|From the Barrel of a Gun|
|Random Nuclear Strikes|
|Only Guns and Money|
|The View From North Central Idaho|
|Armed and Dangerous|
|Hell in a Handbasket|
|View From The Porch|
|Guns, Cars, and Tech|
|Irons in the Fire|
|Snowflakes in Hell|
|Shot in the Dark|
|The Smallest Minority|
|Sharp as a Marble|
|The Silicon Greybeard|
|3 boxes of BS|
|Of Arms and the Law|
|Bacon, Alcohol, Tobacco, Firearms, Explosives|
|The 1968 Gun Control Act|
|Rocketry Hobbyists versus the BATFE|
|Third Circuit rules New Jersey can continue to confiscate firearms from travelers|
|Government is just a term for things we do together|
|Protestors oppose guns for upcoming ESPN Games|
|300 days of IRS abuse|
|A technical note on content versus metadata|
|Boomershoot 2009: Media Day|
|Building a Boomershooter|
Through the history of mankind, we have endured many forms of government. Everything from tyranny (consent by lack of revolution) to democracy (consent by majority vote) has been tried, and many shades in between. The Libertarian principle of government is based on the concept of a necessary evil; there must be a government to protect the citizens in the ways that only concerted action and compulsive force can, but that compulsive force it itself evil; therefore the use of force is minimized to the extent that the government remains able to carry out its functions.
Advocates of anarchy propose complete individual freedom with no central authority, but history tells us that anarchy is unstable; government will arise from within or be imposed from without. The Libertarian goal must then be to minimize government without surrendering to anarchy; sufficient power must be concentrated in the government to repel foreign invaders and protect the rights of the citizens from each other, but that power must be strictly limited to prevent tyranny.
The history of America is the history of a Libertarian government hamstrung by the inability to obtain true consent from its citizens. Without the resources to obtain affirmative consent to the Constitution from every citizen, our founding fathers were forced to elect representatives as proxies, and employ the strategy of federalism to retain the local flexibility and accountability necessary for a government to respect the wishes of the people. The use of representatives elected by majority vote, subordinate to the law, restrained in their powers by a written Constitution, and separated into smaller, nearly-autonomous regions directly responsible to their citizens was a tremendous leap forward for Liberty. But inevitably, there were those who did not agree to the new social contract.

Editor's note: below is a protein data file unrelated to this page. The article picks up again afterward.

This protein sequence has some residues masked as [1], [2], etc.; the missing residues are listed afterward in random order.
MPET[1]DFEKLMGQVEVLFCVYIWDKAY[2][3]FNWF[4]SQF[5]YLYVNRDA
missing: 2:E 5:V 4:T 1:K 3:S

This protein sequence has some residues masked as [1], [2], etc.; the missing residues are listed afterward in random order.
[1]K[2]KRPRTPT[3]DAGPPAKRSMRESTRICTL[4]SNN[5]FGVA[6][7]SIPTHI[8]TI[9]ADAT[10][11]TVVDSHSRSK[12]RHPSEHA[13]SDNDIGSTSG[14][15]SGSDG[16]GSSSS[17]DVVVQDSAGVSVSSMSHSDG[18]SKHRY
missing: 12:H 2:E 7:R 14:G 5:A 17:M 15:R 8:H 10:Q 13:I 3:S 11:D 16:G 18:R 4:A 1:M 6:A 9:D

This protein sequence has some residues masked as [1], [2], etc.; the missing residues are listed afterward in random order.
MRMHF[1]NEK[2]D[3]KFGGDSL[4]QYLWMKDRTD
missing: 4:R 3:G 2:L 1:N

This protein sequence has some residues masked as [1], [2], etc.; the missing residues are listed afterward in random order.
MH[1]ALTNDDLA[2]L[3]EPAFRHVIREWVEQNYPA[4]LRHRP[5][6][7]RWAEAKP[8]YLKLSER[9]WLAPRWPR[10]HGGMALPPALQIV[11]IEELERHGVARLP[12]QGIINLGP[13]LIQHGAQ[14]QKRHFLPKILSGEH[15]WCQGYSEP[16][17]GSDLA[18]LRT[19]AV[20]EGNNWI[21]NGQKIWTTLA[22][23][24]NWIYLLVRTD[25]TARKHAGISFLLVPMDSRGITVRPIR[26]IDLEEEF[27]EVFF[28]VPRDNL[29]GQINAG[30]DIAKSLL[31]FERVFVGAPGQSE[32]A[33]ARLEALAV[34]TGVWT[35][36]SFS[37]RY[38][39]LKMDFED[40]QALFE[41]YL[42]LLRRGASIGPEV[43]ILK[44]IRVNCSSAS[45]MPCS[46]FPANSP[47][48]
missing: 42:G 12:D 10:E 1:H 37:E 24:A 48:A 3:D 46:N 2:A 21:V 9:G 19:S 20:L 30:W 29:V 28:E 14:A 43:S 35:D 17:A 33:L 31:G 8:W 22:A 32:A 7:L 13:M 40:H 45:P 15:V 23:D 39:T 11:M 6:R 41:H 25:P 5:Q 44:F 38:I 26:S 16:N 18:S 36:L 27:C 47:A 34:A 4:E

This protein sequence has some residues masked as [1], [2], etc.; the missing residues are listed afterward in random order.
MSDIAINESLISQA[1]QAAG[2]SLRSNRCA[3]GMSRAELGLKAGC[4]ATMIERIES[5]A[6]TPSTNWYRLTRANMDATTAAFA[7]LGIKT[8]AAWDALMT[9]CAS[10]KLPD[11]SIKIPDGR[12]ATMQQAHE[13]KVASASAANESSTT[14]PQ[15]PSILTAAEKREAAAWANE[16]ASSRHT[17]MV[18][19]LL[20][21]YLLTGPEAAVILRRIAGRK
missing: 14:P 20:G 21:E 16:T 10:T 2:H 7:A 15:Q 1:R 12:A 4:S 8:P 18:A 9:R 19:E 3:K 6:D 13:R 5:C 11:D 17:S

Some were conquered. Some were never granted the right to vote. Some owned no property. Some were enslaved. Some were women. Some were children. And some were simply outvoted. But they all had a new government imposed upon them against their will, and were faced with a choice: leave your home and return to lands which you prefer, under a government which you prefer, or submit to our government. In those days, it was still possible to leave your nation and join another. Today, it is much more difficult.
But now, with computer and communication technology our forefathers could never have dreamed of, we can do better. Indeed, we must do better. There is no frontier left; no place where the malcontents can flee to in order to escape an oppressive government. The federal government of the United States has absorbed the powers of the states into itself, turning what were once very nearly separate sovereign nations into mere arms of a many-tentacled beast. It is no longer possible to choose the government you live under by moving from state to state. The long arm of the Federal government will reach you throughout the states, and even into the other nations upon the earth, should you attempt to escape (without paying your taxes).
We must therefore respect rights of the individual far more than in the past, where the frontiers offered the opportunity to escape and begin anew. We can now implement a government that functions on the principle of affirmative consent, and therefore, we must: it is the least intrusive government still capable of protecting its citizens. The Leviathon of the United States has abandoned the remnants of its Libertarian foundation, and those who yearn for freedom must begin anew.
To understand the Libertarian principle of government as applied in the American Revolution, read The Consent of the Governed. To understand how a government based on affirmative consent can be established, read Obtaining Unanimous Consent. And to understand how such a government might function in a liberty-maximizing fashion, read Governing by Consent.